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Fall is a time to gather perspective after the relaxed days of summer. We recommit ourselves to work. Kids go back to school. We put snow tires on the car in anticipation of the ice and snow soon to …
Fall is a time to gather perspective after the relaxed days of summer. We recommit ourselves to work. Kids go back to school. We put snow tires on the car in anticipation of the ice and snow soon to come.
We turn our attention to our busted gardens, turning over the soil to ready for the next planting. We dig up the last potatoes and pick the last standing marigolds. We plant crocus bulbs in hope of spring.
This fall, after many years of inattention, it finally occurred to me to dig up my sprawling horseradish plant. Certainly, if there is any plant capable of giving you a viewpoint (as well as a runny nose), it is horseradish. Everyone has an opinion on horseradish. Some love it. Others loathe its peppery, sharp flavor.
Often associated with the Passover Seder and Easter dinners of spring, horseradish can also be harvested in fall after the first frosts have killed the foliage.
My thriving horseradish plant has been gathering strength and spice for about 20 years now. It was grown from the off-shoot that our friend Hugh “Mac” McCammon gave to me when we first moved to this house. For 20 years now, it has been secretly taking over my garden, as was revealed when we dug up the plant this past weekend. The tap root of my plant was huge with a network of off-shoots creeping craftily toward Callicoon and no doubt contemplating complete world domination.
I peeled the root then shreded it with a box grater and combined it with vinegar, salt and a small bit of milk. My mother always advised adding a splash of milk to keep the sauce from discoloration. Traditional recipes call for about a half cup of vinegar and a teaspoon of salt for each cup of grated horseradish. Pickled beets are often added to horseradish to make a particularly appealing condiment customary at Polish Easter celebrations. Horseradish is a good sidekick to holiday meats such as roast beef and ham. And, of course, horseradish is a main ingredient in the cocktail sauce that is served with shrimp and seafood.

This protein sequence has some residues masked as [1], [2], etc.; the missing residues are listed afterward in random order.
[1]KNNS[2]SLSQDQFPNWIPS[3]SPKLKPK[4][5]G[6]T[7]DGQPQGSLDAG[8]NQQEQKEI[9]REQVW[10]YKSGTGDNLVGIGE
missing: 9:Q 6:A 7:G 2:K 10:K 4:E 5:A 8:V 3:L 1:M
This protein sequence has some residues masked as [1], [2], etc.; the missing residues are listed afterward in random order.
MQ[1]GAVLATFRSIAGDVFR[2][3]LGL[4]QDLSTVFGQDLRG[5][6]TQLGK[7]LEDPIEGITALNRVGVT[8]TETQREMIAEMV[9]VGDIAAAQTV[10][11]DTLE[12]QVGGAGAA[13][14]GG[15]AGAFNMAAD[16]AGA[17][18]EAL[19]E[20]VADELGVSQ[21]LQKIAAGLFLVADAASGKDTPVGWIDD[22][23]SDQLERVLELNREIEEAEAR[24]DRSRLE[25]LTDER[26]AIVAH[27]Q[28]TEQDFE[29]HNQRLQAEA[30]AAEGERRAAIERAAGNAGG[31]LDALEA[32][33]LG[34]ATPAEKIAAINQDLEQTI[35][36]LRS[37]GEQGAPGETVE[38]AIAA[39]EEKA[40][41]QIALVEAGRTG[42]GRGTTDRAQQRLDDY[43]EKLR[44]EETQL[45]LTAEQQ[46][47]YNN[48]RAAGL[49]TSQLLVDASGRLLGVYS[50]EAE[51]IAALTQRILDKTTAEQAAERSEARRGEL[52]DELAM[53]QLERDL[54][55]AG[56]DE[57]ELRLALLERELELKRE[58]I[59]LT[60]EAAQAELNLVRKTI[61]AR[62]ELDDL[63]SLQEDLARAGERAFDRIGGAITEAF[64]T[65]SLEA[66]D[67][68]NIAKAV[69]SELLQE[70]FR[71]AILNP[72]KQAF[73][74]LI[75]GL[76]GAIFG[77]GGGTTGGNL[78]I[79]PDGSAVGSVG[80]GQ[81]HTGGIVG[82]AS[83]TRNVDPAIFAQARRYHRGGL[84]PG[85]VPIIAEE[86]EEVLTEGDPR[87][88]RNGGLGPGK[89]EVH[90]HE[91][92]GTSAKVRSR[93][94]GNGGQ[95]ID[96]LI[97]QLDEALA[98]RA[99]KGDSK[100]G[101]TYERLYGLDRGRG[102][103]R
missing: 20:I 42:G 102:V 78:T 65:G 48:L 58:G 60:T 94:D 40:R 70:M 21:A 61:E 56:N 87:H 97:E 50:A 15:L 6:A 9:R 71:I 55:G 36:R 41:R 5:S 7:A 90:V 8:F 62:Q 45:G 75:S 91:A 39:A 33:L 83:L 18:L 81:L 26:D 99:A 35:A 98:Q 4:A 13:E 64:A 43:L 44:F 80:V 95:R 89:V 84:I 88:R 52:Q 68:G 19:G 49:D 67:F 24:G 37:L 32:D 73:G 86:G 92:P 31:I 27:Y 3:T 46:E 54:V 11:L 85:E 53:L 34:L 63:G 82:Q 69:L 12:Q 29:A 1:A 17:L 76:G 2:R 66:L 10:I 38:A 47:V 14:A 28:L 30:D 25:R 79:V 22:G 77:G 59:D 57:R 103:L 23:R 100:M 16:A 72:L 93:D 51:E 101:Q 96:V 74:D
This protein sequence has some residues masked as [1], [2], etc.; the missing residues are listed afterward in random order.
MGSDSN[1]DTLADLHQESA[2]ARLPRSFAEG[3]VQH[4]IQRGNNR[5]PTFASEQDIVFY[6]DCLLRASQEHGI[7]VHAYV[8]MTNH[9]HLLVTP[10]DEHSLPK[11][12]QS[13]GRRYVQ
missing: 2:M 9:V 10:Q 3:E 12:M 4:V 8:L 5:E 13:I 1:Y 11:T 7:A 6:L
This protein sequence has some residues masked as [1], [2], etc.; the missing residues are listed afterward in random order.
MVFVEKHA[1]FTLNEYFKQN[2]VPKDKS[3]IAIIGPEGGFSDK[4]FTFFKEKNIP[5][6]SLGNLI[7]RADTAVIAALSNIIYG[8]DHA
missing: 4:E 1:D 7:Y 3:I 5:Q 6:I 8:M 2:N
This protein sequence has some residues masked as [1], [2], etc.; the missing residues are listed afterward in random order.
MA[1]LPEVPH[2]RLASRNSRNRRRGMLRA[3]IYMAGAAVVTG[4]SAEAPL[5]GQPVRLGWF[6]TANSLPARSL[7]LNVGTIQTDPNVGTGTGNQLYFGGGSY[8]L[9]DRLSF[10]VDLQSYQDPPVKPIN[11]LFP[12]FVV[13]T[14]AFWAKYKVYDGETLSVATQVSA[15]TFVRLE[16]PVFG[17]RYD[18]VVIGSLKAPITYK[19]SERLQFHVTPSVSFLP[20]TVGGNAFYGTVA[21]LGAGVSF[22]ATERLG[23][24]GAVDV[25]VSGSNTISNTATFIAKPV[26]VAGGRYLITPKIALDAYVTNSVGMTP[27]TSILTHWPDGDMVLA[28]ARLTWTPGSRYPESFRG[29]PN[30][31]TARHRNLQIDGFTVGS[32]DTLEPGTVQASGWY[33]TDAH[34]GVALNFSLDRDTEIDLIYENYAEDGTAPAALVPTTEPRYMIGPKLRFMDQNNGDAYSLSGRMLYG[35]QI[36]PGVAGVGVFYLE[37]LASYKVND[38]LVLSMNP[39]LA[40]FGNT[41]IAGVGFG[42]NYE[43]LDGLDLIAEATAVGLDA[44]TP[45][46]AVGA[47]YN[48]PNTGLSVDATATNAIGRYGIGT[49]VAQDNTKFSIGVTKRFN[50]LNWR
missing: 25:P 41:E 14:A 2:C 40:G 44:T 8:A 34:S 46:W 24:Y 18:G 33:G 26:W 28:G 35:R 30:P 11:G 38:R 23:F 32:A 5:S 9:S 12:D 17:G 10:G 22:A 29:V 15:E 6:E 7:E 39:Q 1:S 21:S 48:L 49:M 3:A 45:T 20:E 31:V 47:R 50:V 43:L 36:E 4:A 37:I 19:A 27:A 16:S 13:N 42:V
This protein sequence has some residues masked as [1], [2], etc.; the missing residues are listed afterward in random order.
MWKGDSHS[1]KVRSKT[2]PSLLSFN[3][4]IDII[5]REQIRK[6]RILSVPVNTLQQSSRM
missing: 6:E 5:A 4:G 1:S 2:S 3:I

Often compared to Japanese wasabi, horseradish is sometimes dyed green and used as a cheaper substitute for wasabi. The first commercial sale of horseradish was in 1869 when John Henry Heinz (of ketchup fame) bottled his mother’s sauce.
Horseradish (Armoracia rusticana) is said to have originated in Russia and Ukraine and has been cultivated since ancient times. The Greeks and Romans used it for colds, back pain and as an aphrodisiac.
In modern times, researchers have developed a fire alarm for deaf people using the pungent smell of horseradish. The vegetable is also being studied for possible use as treatment to purify wastewater.
An old Yiddish saying goes something like this: “To a worm in horseradish, the whole world is horseradish.” It is mainly a proverb about world view or perspective. It is sometimes hard to see past our own realities to appreciate other’s experiences. With this thought I leave you: go out to explore the world in this new season with passion. And with the spicy gusto of horseradish.